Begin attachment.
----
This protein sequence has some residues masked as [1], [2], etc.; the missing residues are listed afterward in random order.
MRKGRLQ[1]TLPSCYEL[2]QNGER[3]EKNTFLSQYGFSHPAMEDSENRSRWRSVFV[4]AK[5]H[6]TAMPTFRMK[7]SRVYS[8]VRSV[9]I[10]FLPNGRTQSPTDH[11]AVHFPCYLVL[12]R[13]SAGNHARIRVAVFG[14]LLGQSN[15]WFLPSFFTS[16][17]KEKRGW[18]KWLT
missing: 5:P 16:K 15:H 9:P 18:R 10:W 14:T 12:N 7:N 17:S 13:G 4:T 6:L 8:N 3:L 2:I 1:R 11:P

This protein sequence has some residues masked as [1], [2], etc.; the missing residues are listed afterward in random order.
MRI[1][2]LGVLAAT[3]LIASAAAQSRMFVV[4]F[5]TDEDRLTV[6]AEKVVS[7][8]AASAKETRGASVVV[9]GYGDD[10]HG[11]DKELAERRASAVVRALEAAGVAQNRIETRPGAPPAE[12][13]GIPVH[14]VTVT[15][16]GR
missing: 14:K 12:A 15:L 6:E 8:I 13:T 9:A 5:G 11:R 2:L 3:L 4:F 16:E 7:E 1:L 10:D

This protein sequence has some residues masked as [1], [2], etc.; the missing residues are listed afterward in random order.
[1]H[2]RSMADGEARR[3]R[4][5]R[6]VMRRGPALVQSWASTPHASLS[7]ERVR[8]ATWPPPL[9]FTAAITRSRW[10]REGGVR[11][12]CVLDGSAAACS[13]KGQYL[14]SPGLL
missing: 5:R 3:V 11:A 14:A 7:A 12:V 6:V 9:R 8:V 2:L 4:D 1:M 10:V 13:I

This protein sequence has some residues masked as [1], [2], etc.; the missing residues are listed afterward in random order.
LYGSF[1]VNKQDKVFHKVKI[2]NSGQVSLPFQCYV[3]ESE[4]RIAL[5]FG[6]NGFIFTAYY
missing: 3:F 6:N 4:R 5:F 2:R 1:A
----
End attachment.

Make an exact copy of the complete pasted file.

This protein sequence has some residues masked as [1], [2], etc.; the missing residues are listed afterward in random order.
MRKGRLQ[1]TLPSCYEL[2]QNGER[3]EKNTFLSQYGFSHPAMEDSENRSRWRSVFV[4]AK[5]H[6]TAMPTFRMK[7]SRVYS[8]VRSV[9]I[10]FLPNGRTQSPTDH[11]AVHFPCYLVL[12]R[13]SAGNHARIRVAVFG[14]LLGQSN[15]WFLPSFFTS[16][17]KEKRGW[18]KWLT
missing: 5:P 16:K 15:H 9:P 18:R 10:W 14:T 12:N 7:N 17:S 13:G 4:T 6:L 8:N 3:L 2:I 1:R 11:P

This protein sequence has some residues masked as [1], [2], etc.; the missing residues are listed afterward in random order.
MRI[1][2]LGVLAAT[3]LIASAAAQSRMFVV[4]F[5]TDEDRLTV[6]AEKVVS[7][8]AASAKETRGASVVV[9]GYGDD[10]HG[11]DKELAERRASAVVRALEAAGVAQNRIETRPGAPPAE[12][13]GIPVH[14]VTVT[15][16]GR
missing: 14:K 12:A 15:L 6:E 8:I 13:T 9:A 5:G 11:R 2:L 3:L 4:F 16:E 7:E 1:L 10:D

This protein sequence has some residues masked as [1], [2], etc.; the missing residues are listed afterward in random order.
[1]H[2]RSMADGEARR[3]R[4][5]R[6]VMRRGPALVQSWASTPHASLS[7]ERVR[8]ATWPPPL[9]FTAAITRSRW[10]REGGVR[11][12]CVLDGSAAACS[13]KGQYL[14]SPGLL
missing: 5:R 3:V 11:A 14:A 7:A 12:V 6:V 9:R 8:V 2:L 4:D 1:M 10:V 13:I

This protein sequence has some residues masked as [1], [2], etc.; the missing residues are listed afterward in random order.
LYGSF[1]VNKQDKVFHKVKI[2]NSGQVSLPFQCYV[3]ESE[4]RIAL[5]FG[6]NGFIFTAYY
missing: 3:F 6:N 4:R 5:F 2:R 1:A